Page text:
Potter Jurors See Differences Between Pistol and Taser
MINNEAPOLIS (AP) – Prosecutors in manslaughter trial of Minnesota police officer charged with shooting death of Daunte Wright explained to jurors the differences between his handgun and his Taser on Monday, seeking to raise questions about how an experienced officer might confuse the two.
Wright, 20, was killed on April 11 after being arrested in the Minneapolis suburb of Brooklyn Center for expiring license plates and an air freshener hanging from his rearview mirror. Kim potter, 49, is charged with manslaughter.
Potter, a 26-year-old police veteran who resigned two days later, said she intended to use her Taser to stop Wright after he pulled away and got back into his car as the police were trying to arrest him on a warrant for a weapons charge. Potter is white and Wright was black. His death, which came while Derek Chauvin was on trial in neighboring Minneapolis on the death of George Floyd, sparked several nights of angry protests at the Brooklyn Center.
The defense called the shooting a horrible mistake, but also claimed that Potter would have had the right to use lethal force on Wright because he could have trained another officer, then Staff Sgt. Mychal Johnson, with his car.
Sam McGinnis, a senior special agent with the state’s Bureau of Criminal Apprehension, pointed out that Potter’s duty belt has holsters that require an officer to take deliberate action to release guns. The pistol holster has a snap button, while the Taser holster has a lever. The handgun, which is black, is also twice as heavy as the Yellow Taser, McGinnis said.
The Taser and the pistol have different triggers, handles, and safety mechanisms, McGinnis said. The Taser also has a laser and LED lights that display before it is fired, which he demonstrated to the jury, unlike the handgun, he said.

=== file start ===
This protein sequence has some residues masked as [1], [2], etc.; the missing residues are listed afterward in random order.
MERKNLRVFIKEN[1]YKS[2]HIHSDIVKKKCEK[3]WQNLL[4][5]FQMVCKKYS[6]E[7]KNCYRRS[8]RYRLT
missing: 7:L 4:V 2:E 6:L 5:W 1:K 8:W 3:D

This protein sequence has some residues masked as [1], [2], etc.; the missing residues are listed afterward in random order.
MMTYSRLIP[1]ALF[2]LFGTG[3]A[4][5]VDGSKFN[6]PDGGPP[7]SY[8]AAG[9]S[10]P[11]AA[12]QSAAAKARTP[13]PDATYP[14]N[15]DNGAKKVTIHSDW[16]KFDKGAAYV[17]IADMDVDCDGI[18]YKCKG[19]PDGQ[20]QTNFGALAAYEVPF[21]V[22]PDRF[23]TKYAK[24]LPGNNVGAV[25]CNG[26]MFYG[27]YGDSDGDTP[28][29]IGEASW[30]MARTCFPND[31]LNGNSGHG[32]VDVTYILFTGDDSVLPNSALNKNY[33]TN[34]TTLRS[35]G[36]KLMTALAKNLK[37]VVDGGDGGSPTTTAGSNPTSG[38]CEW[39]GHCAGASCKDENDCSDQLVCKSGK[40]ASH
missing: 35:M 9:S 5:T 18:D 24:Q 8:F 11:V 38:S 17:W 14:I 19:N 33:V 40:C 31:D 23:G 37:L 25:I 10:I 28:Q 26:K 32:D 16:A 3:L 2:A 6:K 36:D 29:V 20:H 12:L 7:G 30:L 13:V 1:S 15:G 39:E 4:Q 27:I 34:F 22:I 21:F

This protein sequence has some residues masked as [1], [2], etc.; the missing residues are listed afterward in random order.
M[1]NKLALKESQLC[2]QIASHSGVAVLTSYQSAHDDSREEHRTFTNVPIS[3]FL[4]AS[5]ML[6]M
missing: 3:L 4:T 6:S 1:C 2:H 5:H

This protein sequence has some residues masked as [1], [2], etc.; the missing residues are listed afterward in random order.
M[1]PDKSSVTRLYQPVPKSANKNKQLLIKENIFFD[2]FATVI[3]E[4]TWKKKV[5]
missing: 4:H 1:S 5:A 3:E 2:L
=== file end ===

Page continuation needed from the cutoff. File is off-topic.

McGinnis also testified that Potter did not perform a functional test on his Taser at the start of his shift. Although it is the policy of the Brooklyn Center Police Department that officers are supposed to do so, McGinnis admitted during cross-examination that he did not verify the extent to which officers in the department were complying.
Prosecutors asked jurors to handle a Taser, but Judge Regina Chu did not allow it after opposition from Potter’s lawyers. Chu said jurors can do this during deliberations if they choose.
Earlier Monday, Dr Lorren Jackson, assistant medical examiner for Hennepin County, said Potter’s bullet caused injuries to Wright’s heart and lungs and these caused his death. He said that such injuries can only be survived “from a few seconds to a few minutes”.
After Wright was shot, his car took off and collided seconds later with an oncoming car. The injuries from the crash were insignificant in terms of what caused Wright’s death, Jackson said.
Some officers said last week that they were unable to approach Wright’s car immediately after his crash because they weren’t sure it was safe. Prosecutors criticized Potter for not immediately radioing what happened at the traffic stop.
Jackson testified that Wright had cannabinoids, or THC and its metabolites, in his blood while smoking marijuana, but that they failed to consider the cause of his death. He said that Wright’s blood THC metabolite level was “on the high end” of the numbers he sees, but was still within a normal range for people who use marijuana.
Jurors were shown graphic images of Wright’s body at the scene, as the deputy medical examiner found the body on the ground, with medical equipment still attached to the rescue efforts and dried blood from the gunshot wound .
They also saw autopsy photos, which Chu limited after Potter’s lawyers earlier objected to the trial. Wright’s mother, who was present for much of the testimony, was not in court as the autopsy photos were shown.
The state should close its case in the middle of the week.
Separately, prosecutors filed two motions on Monday, including one aimed at limiting the opinion of witnesses who do not testify as experts. It came after Johnson testified last week that Potter’s actions were permitted by state law. Johnson was not testifying as an expert on the use of force by the police.
Prosecutors also asked Chu for permission to question the police about union membership. They wrote that Potter had roles within the union, including as president, which gave him a high level of respect among his colleagues. They want to question the agents about it so that jurors can assess any potential bias towards Potter.
The case is heard by a mostly white jury.
State sentencing guidelines provide for just over seven years in prison for conviction for first degree manslaughter and four years for second degree manslaughter, although prosecutors have said that they were planning to require longer sentences.
Associated Press editors Mohamed Ibrahim in Minneapolis and Scott Bauer in Madison, Wisconsin, contributed to this report.
Find the full PA coverage of the Daunte Wright case: https://apnews.com/hub/death-of-daunte-wright